After finding the music of Dervish oddly conducive to the reading of Borges,  the next music to play as accompaniment will be Coconut Rock from Ocote Soul Sounds and Adrian Quesada.

After Morel it'll most likely be time to dive into the works of Eduardo Galeano, recommended by Pauls Toutonghi (after his author appearance at the old Harry W. Schwartz Bookshop in Bay View) and pal Joe Lisberg.

Saturday, April 3, 2010

Evil April Third

  The second book in Walter Mosely's "Leonid McGill" series, Known To Evil (Riverhead, $25.95, hardcover), is definitely worth a look.  Leonid is a former mob fixer in New York City who's trying to keep straight while running his PI agency.  He's enlisted by the shadowy "most powerful man in New York" to find a mysterious missing young woman.  The twists and turns the plot takes are highly imaginative.  Recommended, but I'd wait for the paperback on this one.  The first book in the series, The Long Fall, was released in trade paperback in February. You should most assuredly read that title first.

  Benjamin Black is returning this month with the third book in his "Dr. Quirke" series, Elegy For April (Henry Holt, $25.00, hardcover).  This book is highly atmospheric, taking place during a damp, foggy mid-1950s February in Dublin.  However, the characters and plot in no way take a back seat to the setting.
  The doctor's daughter Phoebe tells him that her friend, Dr. April Latimer,
has been missing for over a week.  April is known as a wild girl, and her disappearance is blown off by many, saying that she's probably just run off with a man.  April's creepy, high-profile family especially want nothing to do with this, having disowned her years before.
  Included in April's circle of friends are Phoebe; Jimmy Minor, an annoying reporter for a Dublin paper, Patrick Ojukwu, an African studying to become a doctor, and Isabel Galloway, an actress at the Gate Theater.  Suspicion falls upon Patrick, naturally, this being mid-century Ireland.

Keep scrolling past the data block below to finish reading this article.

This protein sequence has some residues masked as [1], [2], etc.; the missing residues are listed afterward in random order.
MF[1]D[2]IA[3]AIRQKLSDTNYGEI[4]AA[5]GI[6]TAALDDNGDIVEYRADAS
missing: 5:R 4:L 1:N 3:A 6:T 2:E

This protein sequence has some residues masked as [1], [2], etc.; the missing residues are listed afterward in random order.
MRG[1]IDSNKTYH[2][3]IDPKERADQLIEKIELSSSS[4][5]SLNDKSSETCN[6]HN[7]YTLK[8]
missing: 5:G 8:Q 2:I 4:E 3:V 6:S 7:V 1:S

The black humor, dourness, and persistence of Dr. Quirke are unique and come through as his battle with drink becomes a huge problem whilst attempting to solve what happened to April, a junior doctor at Quirke's hospital.
  I've read this one twice already; it's that good.  Read the first two in the series. They are outstanding as well.

  PI Mike Kelly is returning for his third case in The Third Rail (Knopf, $24.95, hardcover), by Michael Harvey.  Taking place in 2010 Chicago, this one is a thrill ride on Chicago's El, where a deranged killer (or two?) is indiscriminately shooting riders and then moving on to other sites in Chicago for more carnage.  All the while he's taunting Kelly, who gets pulled into the case in more ways than one.  Yes, this time, it's personal!
  Images from his childhood come rushing back as the killer lets Kelly know that he's been watching him for years.  It's then revealed to him that the madman has kidnapped Kelly's girlfriend. What will he do next?
  The details of contemporary Chicago and Kelly's Irish-American background add a lot of flavor to this fine entry to the series.  Read 'em all.
  Here's a trailer for The Third Rail.

  See youse next time.